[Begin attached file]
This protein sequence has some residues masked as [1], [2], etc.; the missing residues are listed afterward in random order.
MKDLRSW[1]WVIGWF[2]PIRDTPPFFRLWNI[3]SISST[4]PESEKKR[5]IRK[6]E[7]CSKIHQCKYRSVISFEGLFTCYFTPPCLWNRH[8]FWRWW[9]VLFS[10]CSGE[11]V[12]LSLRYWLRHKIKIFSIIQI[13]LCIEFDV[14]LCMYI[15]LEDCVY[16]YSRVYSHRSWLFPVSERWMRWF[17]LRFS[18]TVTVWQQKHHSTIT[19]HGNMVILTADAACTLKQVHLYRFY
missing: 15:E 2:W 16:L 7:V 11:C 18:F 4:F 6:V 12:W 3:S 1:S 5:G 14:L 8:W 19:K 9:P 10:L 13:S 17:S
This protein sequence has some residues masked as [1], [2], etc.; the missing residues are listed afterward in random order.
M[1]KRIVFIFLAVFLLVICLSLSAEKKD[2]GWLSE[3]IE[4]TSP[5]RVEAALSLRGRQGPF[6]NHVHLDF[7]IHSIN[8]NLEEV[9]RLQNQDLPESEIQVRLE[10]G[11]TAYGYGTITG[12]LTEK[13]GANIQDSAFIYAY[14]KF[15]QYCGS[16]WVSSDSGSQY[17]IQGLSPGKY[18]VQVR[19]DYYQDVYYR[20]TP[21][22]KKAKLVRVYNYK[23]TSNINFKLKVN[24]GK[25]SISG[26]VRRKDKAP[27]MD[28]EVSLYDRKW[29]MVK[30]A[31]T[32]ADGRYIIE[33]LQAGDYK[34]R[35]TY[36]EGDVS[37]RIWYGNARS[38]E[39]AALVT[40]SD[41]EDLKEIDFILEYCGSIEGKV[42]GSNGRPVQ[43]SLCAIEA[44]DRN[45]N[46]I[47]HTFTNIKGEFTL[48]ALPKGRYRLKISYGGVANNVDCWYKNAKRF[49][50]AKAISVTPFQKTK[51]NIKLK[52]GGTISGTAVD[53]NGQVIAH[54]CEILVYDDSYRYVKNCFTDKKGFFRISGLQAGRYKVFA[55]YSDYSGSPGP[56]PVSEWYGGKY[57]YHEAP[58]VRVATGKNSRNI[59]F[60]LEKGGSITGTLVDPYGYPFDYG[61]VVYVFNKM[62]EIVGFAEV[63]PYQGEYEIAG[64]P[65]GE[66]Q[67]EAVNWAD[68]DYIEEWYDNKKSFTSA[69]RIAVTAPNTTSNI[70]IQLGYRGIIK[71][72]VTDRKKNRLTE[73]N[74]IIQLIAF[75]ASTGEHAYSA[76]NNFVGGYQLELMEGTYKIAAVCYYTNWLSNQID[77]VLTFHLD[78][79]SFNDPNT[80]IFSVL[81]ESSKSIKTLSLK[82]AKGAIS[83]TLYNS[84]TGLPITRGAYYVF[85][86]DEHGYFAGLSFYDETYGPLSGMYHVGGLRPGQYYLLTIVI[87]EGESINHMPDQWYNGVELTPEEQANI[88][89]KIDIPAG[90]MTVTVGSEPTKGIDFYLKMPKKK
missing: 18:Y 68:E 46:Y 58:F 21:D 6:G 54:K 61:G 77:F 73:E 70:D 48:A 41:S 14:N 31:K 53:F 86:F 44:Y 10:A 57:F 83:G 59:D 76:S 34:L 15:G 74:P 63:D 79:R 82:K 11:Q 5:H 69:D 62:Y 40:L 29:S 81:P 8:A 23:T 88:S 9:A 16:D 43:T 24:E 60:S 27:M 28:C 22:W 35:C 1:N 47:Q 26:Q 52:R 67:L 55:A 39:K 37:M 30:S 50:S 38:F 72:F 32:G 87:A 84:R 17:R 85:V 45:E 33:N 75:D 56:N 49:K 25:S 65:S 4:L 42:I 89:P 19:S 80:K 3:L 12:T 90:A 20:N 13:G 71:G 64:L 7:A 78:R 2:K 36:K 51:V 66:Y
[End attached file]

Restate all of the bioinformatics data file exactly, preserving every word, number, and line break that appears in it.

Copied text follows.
This protein sequence has some residues masked as [1], [2], etc.; the missing residues are listed afterward in random order.
MKDLRSW[1]WVIGWF[2]PIRDTPPFFRLWNI[3]SISST[4]PESEKKR[5]IRK[6]E[7]CSKIHQCKYRSVISFEGLFTCYFTPPCLWNRH[8]FWRWW[9]VLFS[10]CSGE[11]V[12]LSLRYWLRHKIKIFSIIQI[13]LCIEFDV[14]LCMYI[15]LEDCVY[16]YSRVYSHRSWLFPVSERWMRWF[17]LRFS[18]TVTVWQQKHHSTIT[19]HGNMVILTADAACTLKQVHLYRFY
missing: 15:E 2:W 16:L 7:V 11:C 18:F 4:F 6:V 12:W 3:S 1:S 5:G 14:L 8:W 19:K 9:P 10:L 13:S 17:S
This protein sequence has some residues masked as [1], [2], etc.; the missing residues are listed afterward in random order.
M[1]KRIVFIFLAVFLLVICLSLSAEKKD[2]GWLSE[3]IE[4]TSP[5]RVEAALSLRGRQGPF[6]NHVHLDF[7]IHSIN[8]NLEEV[9]RLQNQDLPESEIQVRLE[10]G[11]TAYGYGTITG[12]LTEK[13]GANIQDSAFIYAY[14]KF[15]QYCGS[16]WVSSDSGSQY[17]IQGLSPGKY[18]VQVR[19]DYYQDVYYR[20]TP[21][22]KKAKLVRVYNYK[23]TSNINFKLKVN[24]GK[25]SISG[26]VRRKDKAP[27]MD[28]EVSLYDRKW[29]MVK[30]A[31]T[32]ADGRYIIE[33]LQAGDYK[34]R[35]TY[36]EGDVS[37]RIWYGNARS[38]E[39]AALVT[40]SD[41]EDLKEIDFILEYCGSIEGKV[42]GSNGRPVQ[43]SLCAIEA[44]DRN[45]N[46]I[47]HTFTNIKGEFTL[48]ALPKGRYRLKISYGGVANNVDCWYKNAKRF[49][50]AKAISVTPFQKTK[51]NIKLK[52]GGTISGTAVD[53]NGQVIAH[54]CEILVYDDSYRYVKNCFTDKKGFFRISGLQAGRYKVFA[55]YSDYSGSPGP[56]PVSEWYGGKY[57]YHEAP[58]VRVATGKNSRNI[59]F[60]LEKGGSITGTLVDPYGYPFDYG[61]VVYVFNKM[62]EIVGFAEV[63]PYQGEYEIAG[64]P[65]GE[66]Q[67]EAVNWAD[68]DYIEEWYDNKKSFTSA[69]RIAVTAPNTTSNI[70]IQLGYRGIIK[71][72]VTDRKKNRLTE[73]N[74]IIQLIAF[75]ASTGEHAYSA[76]NNFVGGYQLELMEGTYKIAAVCYYTNWLSNQID[77]VLTFHLD[78][79]SFNDPNT[80]IFSVL[81]ESSKSIKTLSLK[82]AKGAIS[83]TLYNS[84]TGLPITRGAYYVF[85][86]DEHGYFAGLSFYDETYGPLSGMYHVGGLRPGQYYLLTIVI[87]EGESINHMPDQWYNGVELTPEEQANI[88][89]KIDIPAG[90]MTVTVGSEPTKGIDFYLKMPKKK
missing: 18:Y 68:E 46:Y 58:F 21:D 6:G 54:K 61:G 77:F 73:E 70:D 48:A 41:S 14:N 31:K 53:F 86:F 44:Y 10:A 57:F 83:G 59:D 76:S 34:L 15:G 74:P 63:D 79:R 82:K 11:Q 5:H 69:D 62:Y 40:L 29:S 81:P 8:A 23:T 88:S 9:A 16:D 43:T 24:E 60:S 27:M 28:C 22:W 35:C 1:N 47:Q 26:Q 52:R 67:L 55:A 39:K 37:M 30:S 50:S 38:F 72:F 32:G 87:A 84:R 17:R 85:V 45:E 33:N 75:D 56:N 49:K 25:S 65:S 4:L 42:I 89:P 19:S 80:K 3:L 12:T 90:A 20:N 13:G 71:G 64:L 7:A 78:R 2:K 36:K 51:V 66:Y